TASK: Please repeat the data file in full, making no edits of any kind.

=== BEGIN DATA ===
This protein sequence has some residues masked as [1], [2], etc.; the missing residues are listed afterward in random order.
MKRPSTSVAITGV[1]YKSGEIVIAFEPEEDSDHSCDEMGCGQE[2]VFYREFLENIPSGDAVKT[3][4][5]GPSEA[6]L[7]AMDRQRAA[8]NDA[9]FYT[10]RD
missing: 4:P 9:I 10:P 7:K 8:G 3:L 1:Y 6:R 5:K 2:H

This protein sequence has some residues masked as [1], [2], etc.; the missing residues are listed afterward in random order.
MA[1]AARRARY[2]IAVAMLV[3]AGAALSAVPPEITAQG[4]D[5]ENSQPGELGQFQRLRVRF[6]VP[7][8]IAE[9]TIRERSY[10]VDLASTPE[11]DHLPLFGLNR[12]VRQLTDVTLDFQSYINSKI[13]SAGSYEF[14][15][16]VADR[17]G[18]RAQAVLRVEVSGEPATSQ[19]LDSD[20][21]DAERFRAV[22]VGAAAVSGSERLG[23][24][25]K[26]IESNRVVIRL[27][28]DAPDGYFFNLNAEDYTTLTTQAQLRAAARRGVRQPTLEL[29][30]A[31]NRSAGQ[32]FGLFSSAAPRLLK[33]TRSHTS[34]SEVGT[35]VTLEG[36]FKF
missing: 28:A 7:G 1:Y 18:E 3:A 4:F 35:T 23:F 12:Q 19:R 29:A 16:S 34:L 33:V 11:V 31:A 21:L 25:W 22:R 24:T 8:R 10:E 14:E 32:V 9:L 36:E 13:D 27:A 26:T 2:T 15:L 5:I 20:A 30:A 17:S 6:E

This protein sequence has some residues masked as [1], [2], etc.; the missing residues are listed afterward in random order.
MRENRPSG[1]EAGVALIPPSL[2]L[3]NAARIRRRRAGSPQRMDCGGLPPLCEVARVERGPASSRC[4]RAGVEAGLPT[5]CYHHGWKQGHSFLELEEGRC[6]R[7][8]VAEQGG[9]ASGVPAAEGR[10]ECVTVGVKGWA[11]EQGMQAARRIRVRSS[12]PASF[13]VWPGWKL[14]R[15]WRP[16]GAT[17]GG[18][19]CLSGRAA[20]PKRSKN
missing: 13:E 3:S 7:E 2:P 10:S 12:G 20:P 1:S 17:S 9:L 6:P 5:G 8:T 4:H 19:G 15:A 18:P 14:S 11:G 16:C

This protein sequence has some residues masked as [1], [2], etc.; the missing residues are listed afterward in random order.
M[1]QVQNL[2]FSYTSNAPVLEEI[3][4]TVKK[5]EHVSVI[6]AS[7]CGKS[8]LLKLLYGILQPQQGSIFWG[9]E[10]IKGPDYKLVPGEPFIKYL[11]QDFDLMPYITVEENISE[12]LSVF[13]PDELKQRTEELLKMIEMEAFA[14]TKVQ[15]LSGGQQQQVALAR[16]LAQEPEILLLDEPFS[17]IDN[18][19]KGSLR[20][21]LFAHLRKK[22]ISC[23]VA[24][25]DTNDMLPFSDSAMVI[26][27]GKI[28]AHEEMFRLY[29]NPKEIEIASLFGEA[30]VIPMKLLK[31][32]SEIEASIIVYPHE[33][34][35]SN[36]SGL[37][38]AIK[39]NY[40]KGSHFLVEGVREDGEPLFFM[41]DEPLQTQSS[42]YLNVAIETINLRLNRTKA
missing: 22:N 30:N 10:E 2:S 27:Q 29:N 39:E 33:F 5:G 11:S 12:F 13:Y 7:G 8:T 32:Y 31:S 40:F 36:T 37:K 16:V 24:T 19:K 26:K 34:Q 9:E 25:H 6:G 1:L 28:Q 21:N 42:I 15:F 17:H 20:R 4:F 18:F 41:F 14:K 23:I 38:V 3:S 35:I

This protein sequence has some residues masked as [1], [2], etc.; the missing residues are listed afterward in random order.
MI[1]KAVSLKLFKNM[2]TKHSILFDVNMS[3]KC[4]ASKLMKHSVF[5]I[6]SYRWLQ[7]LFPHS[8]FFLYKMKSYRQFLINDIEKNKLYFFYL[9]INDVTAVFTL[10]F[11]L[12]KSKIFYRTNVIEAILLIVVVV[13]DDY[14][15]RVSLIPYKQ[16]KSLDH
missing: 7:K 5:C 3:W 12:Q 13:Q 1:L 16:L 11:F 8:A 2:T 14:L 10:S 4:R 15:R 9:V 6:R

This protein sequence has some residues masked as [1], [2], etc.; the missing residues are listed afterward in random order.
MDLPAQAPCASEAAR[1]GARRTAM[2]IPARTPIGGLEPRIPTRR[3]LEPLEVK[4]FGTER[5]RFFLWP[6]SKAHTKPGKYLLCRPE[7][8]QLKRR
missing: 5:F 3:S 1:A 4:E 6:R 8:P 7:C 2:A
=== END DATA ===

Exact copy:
This protein sequence has some residues masked as [1], [2], etc.; the missing residues are listed afterward in random order.
MKRPSTSVAITGV[1]YKSGEIVIAFEPEEDSDHSCDEMGCGQE[2]VFYREFLENIPSGDAVKT[3][4][5]GPSEA[6]L[7]AMDRQRAA[8]NDA[9]FYT[10]RD
missing: 4:P 9:I 10:P 7:K 8:G 3:L 1:Y 6:R 5:K 2:H

This protein sequence has some residues masked as [1], [2], etc.; the missing residues are listed afterward in random order.
MA[1]AARRARY[2]IAVAMLV[3]AGAALSAVPPEITAQG[4]D[5]ENSQPGELGQFQRLRVRF[6]VP[7][8]IAE[9]TIRERSY[10]VDLASTPE[11]DHLPLFGLNR[12]VRQLTDVTLDFQSYINSKI[13]SAGSYEF[14][15][16]VADR[17]G[18]RAQAVLRVEVSGEPATSQ[19]LDSD[20][21]DAERFRAV[22]VGAAAVSGSERLG[23][24][25]K[26]IESNRVVIRL[27][28]DAPDGYFFNLNAEDYTTLTTQAQLRAAARRGVRQPTLEL[29][30]A[31]NRSAGQ[32]FGLFSSAAPRLLK[33]TRSHTS[34]SEVGT[35]VTLEG[36]FKF
missing: 28:A 7:G 1:Y 18:E 3:A 4:F 35:T 23:F 12:Q 19:R 29:A 16:S 34:L 33:V 11:V 31:A 21:L 25:W 22:R 24:T 8:R 10:E 14:E 32:V 9:L 36:E 13:D 27:A 26:T 2:T 15:L 5:I 20:A 30:A 17:S 6:E

This protein sequence has some residues masked as [1], [2], etc.; the missing residues are listed afterward in random order.
MRENRPSG[1]EAGVALIPPSL[2]L[3]NAARIRRRRAGSPQRMDCGGLPPLCEVARVERGPASSRC[4]RAGVEAGLPT[5]CYHHGWKQGHSFLELEEGRC[6]R[7][8]VAEQGG[9]ASGVPAAEGR[10]ECVTVGVKGWA[11]EQGMQAARRIRVRSS[12]PASF[13]VWPGWKL[14]R[15]WRP[16]GAT[17]GG[18][19]CLSGRAA[20]PKRSKN
missing: 13:E 3:S 7:E 2:P 10:S 12:G 20:P 1:S 17:S 9:L 6:P 5:G 8:T 4:H 19:G 15:A 18:P 14:S 11:G 16:C

This protein sequence has some residues masked as [1], [2], etc.; the missing residues are listed afterward in random order.
M[1]QVQNL[2]FSYTSNAPVLEEI[3][4]TVKK[5]EHVSVI[6]AS[7]CGKS[8]LLKLLYGILQPQQGSIFWG[9]E[10]IKGPDYKLVPGEPFIKYL[11]QDFDLMPYITVEENISE[12]LSVF[13]PDELKQRTEELLKMIEMEAFA[14]TKVQ[15]LSGGQQQQVALAR[16]LAQEPEILLLDEPFS[17]IDN[18][19]KGSLR[20][21]LFAHLRKK[22]ISC[23]VA[24][25]DTNDMLPFSDSAMVI[26][27]GKI[28]AHEEMFRLY[29]NPKEIEIASLFGEA[30]VIPMKLLK[31][32]SEIEASIIVYPHE[33][34][35]SN[36]SGL[37][38]AIK[39]NY[40]KGSHFLVEGVREDGEPLFFM[41]DEPLQTQSS[42]YLNVAIETINLRLNRTKA
missing: 22:N 30:N 10:E 2:S 27:Q 29:N 39:E 33:F 5:G 11:S 12:F 13:Y 7:G 8:T 32:Y 31:S 40:F 36:T 37:K 16:V 24:T 19:K 26:K 34:Q 9:E 25:H 6:G 1:L 28:Q 21:N 42:I 15:F 17:H 20:R 4:F 18:F 41:F 14:K 23:I 38:V 3:S 35:I

This protein sequence has some residues masked as [1], [2], etc.; the missing residues are listed afterward in random order.
MI[1]KAVSLKLFKNM[2]TKHSILFDVNMS[3]KC[4]ASKLMKHSVF[5]I[6]SYRWLQ[7]LFPHS[8]FFLYKMKSYRQFLINDIEKNKLYFFYL[9]INDVTAVFTL[10]F[11]L[12]KSKIFYRTNVIEAILLIVVVV[13]DDY[14][15]RVSLIPYKQ[16]KSLDH
missing: 7:K 5:C 3:W 12:Q 13:Q 1:L 16:L 11:F 8:A 2:T 14:L 10:S 4:R 15:R 9:V 6:R

This protein sequence has some residues masked as [1], [2], etc.; the missing residues are listed afterward in random order.
MDLPAQAPCASEAAR[1]GARRTAM[2]IPARTPIGGLEPRIPTRR[3]LEPLEVK[4]FGTER[5]RFFLWP[6]SKAHTKPGKYLLCRPE[7][8]QLKRR
missing: 5:F 3:S 1:A 4:E 6:R 8:P 7:C 2:A